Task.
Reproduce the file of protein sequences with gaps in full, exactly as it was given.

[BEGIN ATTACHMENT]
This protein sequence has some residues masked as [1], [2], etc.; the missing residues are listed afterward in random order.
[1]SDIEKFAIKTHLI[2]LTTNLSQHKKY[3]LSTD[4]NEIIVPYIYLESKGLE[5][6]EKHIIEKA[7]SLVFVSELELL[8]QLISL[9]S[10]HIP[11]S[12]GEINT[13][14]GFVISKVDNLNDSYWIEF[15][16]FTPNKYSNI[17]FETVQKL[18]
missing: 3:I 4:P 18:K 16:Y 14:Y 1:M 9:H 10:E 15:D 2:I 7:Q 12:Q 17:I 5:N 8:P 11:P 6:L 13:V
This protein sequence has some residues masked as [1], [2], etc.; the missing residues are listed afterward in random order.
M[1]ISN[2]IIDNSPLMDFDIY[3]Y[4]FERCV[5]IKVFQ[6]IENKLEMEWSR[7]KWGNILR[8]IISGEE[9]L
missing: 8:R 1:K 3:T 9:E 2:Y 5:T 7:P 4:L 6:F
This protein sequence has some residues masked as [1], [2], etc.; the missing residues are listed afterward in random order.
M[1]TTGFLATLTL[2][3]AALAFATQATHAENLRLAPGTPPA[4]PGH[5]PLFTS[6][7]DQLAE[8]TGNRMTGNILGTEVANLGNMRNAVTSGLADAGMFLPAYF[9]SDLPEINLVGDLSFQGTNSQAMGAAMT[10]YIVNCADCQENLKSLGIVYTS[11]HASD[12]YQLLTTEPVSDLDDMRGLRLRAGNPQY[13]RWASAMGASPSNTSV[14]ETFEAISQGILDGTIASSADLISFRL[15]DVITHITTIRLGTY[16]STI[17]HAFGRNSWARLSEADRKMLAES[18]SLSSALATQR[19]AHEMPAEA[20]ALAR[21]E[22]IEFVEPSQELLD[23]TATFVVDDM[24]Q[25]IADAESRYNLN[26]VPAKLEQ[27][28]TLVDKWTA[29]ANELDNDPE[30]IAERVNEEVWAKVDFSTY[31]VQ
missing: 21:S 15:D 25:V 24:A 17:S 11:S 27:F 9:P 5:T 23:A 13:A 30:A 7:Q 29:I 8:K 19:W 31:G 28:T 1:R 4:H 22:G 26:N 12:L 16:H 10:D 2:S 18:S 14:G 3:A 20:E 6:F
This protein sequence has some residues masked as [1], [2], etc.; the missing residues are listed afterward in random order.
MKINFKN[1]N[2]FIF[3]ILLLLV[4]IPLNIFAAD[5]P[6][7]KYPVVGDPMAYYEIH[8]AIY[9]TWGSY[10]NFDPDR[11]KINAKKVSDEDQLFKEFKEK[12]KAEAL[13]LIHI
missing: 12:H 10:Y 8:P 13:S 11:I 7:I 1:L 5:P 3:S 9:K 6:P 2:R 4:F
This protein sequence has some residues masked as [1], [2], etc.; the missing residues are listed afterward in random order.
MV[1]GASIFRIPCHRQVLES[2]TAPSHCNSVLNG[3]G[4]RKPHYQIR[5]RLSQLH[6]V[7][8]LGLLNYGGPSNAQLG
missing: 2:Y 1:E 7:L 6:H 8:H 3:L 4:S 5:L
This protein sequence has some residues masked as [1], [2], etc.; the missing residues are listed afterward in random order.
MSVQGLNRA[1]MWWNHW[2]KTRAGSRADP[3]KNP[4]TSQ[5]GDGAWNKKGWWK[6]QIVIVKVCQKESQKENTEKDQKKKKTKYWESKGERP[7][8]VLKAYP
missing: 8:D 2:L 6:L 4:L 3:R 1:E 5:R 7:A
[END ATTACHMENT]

This protein sequence has some residues masked as [1], [2], etc.; the missing residues are listed afterward in random order.
[1]SDIEKFAIKTHLI[2]LTTNLSQHKKY[3]LSTD[4]NEIIVPYIYLESKGLE[5][6]EKHIIEKA[7]SLVFVSELELL[8]QLISL[9]S[10]HIP[11]S[12]GEINT[13][14]GFVISKVDNLNDSYWIEF[15][16]FTPNKYSNI[17]FETVQKL[18]
missing: 3:I 4:P 18:K 16:Y 14:Y 1:M 9:H 10:E 15:D 2:I 7:Q 12:Q 17:I 5:N 8:P 11:P 6:L 13:V
This protein sequence has some residues masked as [1], [2], etc.; the missing residues are listed afterward in random order.
M[1]ISN[2]IIDNSPLMDFDIY[3]Y[4]FERCV[5]IKVFQ[6]IENKLEMEWSR[7]KWGNILR[8]IISGEE[9]L
missing: 8:R 1:K 3:T 9:E 2:Y 5:T 7:P 4:L 6:F
This protein sequence has some residues masked as [1], [2], etc.; the missing residues are listed afterward in random order.
M[1]TTGFLATLTL[2][3]AALAFATQATHAENLRLAPGTPPA[4]PGH[5]PLFTS[6][7]DQLAE[8]TGNRMTGNILGTEVANLGNMRNAVTSGLADAGMFLPAYF[9]SDLPEINLVGDLSFQGTNSQAMGAAMT[10]YIVNCADCQENLKSLGIVYTS[11]HASD[12]YQLLTTEPVSDLDDMRGLRLRAGNPQY[13]RWASAMGASPSNTSV[14]ETFEAISQGILDGTIASSADLISFRL[15]DVITHITTIRLGTY[16]STI[17]HAFGRNSWARLSEADRKMLAES[18]SLSSALATQR[19]AHEMPAEA[20]ALAR[21]E[22]IEFVEPSQELLD[23]TATFVVDDM[24]Q[25]IADAESRYNLN[26]VPAKLEQ[27][28]TLVDKWTA[29]ANELDNDPE[30]IAERVNEEVWAKVDFSTY[31]VQ
missing: 21:S 15:D 25:V 24:A 17:S 11:S 27:F 9:P 5:T 23:A 13:A 30:A 7:Q 29:I 8:K 19:W 31:G 28:T 1:R 4:H 22:G 26:N 12:L 16:H 10:D 2:S 18:S 14:G 3:A 20:E 6:F
This protein sequence has some residues masked as [1], [2], etc.; the missing residues are listed afterward in random order.
MKINFKN[1]N[2]FIF[3]ILLLLV[4]IPLNIFAAD[5]P[6][7]KYPVVGDPMAYYEIH[8]AIY[9]TWGSY[10]NFDPDR[11]KINAKKVSDEDQLFKEFKEK[12]KAEAL[13]LIHI
missing: 12:H 10:Y 8:P 13:S 11:I 7:I 1:L 5:P 3:S 9:K 6:P 2:R 4:F
This protein sequence has some residues masked as [1], [2], etc.; the missing residues are listed afterward in random order.
MV[1]GASIFRIPCHRQVLES[2]TAPSHCNSVLNG[3]G[4]RKPHYQIR[5]RLSQLH[6]V[7][8]LGLLNYGGPSNAQLG
missing: 2:Y 1:E 7:L 6:H 8:H 3:L 4:S 5:L
This protein sequence has some residues masked as [1], [2], etc.; the missing residues are listed afterward in random order.
MSVQGLNRA[1]MWWNHW[2]KTRAGSRADP[3]KNP[4]TSQ[5]GDGAWNKKGWWK[6]QIVIVKVCQKESQKENTEKDQKKKKTKYWESKGERP[7][8]VLKAYP
missing: 8:D 2:L 6:L 4:L 3:R 1:E 5:R 7:A